Celebrate Indigenous Languages at the Festival

In 2019, the International Year of Indigenous Languages, the Sydney Film Festival is proud to celebrate the essential role that languages play in people's daily lives, and in shaping and preserving culture.

Indigenous languages from Alyawarre to Niuean to Tamasheq feature in films screening in this year’s Festival. We invite you to take the time to reflect on what language truly means and enjoy these examples of linguistic diversity.

In My Blood it Runs
A rare insight into the world of 10-year old Dujuan, an Arrernte/Garrwa boy living in Alice Springs who is a child-healer, speaks three languages yet is ‘failing’ in school. In English and Arrernte with English subtitles.

The Miracle of the Little Prince
The nature of language and culture, in particular the world’s disappearing indigenous languages, is explored through Antoine Saint-Exupéry’s classic book, The Little Prince, in this captivating documentary. In French, Tamazight, Nawat, Sámi and Tibetan with English subtitles.

The Nightingale
Jennifer Kent (The Babadook) returns with a searing revenge drama about a young convict woman in Van Diemen’s Land, 1825. Winner of the Special Jury Prize at Venice 2018. In English, Palawa Kani and Gaelic with English subtitles.

Photograph
Ritesh Bhatra’s (The Lunchbox, SFF 2014) whimsical love story about a Mumbai street photographer who convinces a shy stranger to pose as his fiancée. In Hindi, English and Gujarati with English subtitles.

Reason
Winner of IDFA’s prestigious Best Feature Length Documentary prize, Anand Patwardhan’s latest is an epic exploration of the battle between faith and reason in today’s India. In Hindi, Marathi, English, Gujarati, Telugu and Kannada with English subtitles.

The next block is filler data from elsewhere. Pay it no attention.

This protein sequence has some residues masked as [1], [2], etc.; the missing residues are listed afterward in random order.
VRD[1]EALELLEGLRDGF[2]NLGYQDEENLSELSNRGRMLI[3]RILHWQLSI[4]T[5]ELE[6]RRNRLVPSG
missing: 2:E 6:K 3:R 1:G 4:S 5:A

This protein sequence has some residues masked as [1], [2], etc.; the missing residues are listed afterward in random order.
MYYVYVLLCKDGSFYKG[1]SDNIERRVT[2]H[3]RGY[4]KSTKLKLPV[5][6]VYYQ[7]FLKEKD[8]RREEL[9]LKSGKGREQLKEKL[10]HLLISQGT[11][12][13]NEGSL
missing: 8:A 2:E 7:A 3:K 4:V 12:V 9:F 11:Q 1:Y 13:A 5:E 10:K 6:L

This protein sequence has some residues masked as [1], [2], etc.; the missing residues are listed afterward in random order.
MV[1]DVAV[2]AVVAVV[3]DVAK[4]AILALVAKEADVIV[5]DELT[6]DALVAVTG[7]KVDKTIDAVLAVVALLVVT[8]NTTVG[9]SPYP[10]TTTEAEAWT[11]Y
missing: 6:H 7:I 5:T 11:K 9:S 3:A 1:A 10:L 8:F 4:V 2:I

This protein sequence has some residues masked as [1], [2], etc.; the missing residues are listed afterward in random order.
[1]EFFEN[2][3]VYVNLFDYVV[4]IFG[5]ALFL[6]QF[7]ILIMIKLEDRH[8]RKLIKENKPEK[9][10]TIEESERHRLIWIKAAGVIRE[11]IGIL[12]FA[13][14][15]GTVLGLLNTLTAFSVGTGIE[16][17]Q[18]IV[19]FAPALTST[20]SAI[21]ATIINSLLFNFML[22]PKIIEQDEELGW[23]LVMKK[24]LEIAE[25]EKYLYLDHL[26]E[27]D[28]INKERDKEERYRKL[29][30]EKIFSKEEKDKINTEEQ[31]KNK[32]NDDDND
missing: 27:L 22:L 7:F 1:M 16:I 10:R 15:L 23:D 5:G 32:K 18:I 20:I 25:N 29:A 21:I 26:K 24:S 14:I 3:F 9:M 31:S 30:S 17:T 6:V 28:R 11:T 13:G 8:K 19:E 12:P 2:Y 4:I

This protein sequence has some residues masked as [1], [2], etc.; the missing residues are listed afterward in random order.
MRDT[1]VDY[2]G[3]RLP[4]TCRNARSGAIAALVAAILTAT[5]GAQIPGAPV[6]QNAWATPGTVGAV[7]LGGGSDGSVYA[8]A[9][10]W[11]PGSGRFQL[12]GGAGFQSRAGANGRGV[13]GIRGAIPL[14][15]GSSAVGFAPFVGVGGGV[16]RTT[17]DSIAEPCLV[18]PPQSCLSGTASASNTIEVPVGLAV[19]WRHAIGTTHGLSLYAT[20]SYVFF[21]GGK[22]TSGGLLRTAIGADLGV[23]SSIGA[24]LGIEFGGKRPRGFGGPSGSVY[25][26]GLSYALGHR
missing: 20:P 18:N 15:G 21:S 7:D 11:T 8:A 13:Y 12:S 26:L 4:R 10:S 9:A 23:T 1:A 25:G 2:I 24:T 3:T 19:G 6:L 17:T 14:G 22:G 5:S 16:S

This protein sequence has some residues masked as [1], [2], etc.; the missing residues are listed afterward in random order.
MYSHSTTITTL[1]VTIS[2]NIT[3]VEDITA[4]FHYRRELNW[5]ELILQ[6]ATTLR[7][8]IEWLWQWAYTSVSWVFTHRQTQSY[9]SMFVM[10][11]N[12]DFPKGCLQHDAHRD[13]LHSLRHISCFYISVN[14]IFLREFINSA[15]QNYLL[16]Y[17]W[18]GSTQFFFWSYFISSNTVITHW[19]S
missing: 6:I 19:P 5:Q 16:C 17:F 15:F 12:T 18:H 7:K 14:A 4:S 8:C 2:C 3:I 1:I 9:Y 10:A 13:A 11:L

She Who Must Be Obeyed Loved
A celebration of the life and work of the trailblazing Alfreda Glynn, a history-maker, mother, and a central figure in Indigenous filmmaking from the heart of the country. In English and Alyawarre with English subtitles

The Sweet Requiem
The impressive second narrative feature by Dharamshala-based doco team Ritu Sarin and Tenzing Sonam (Dreaming Lhasa) is set among Tibetan exiles in Delhi. The film won the NETPAC Award at the Kolkata Film Festival. In Tibetan with English subtitles.

Vai
Fabulously rich storytelling from the South Pacific: the imaginary figure Vai is every woman of every age. A beautifully crafted portmanteau feature by nine women filmmakers in seven indigenous languages (Fijian, Tongan, Samoan, Māori, Roviana, Cook Island Māori and Niuean).

Short films:
Hinekura (Māori)
Broken Line North (Lao)
(Māori)
Take (Māori)
The Gravedigger of Kapu (Māori)

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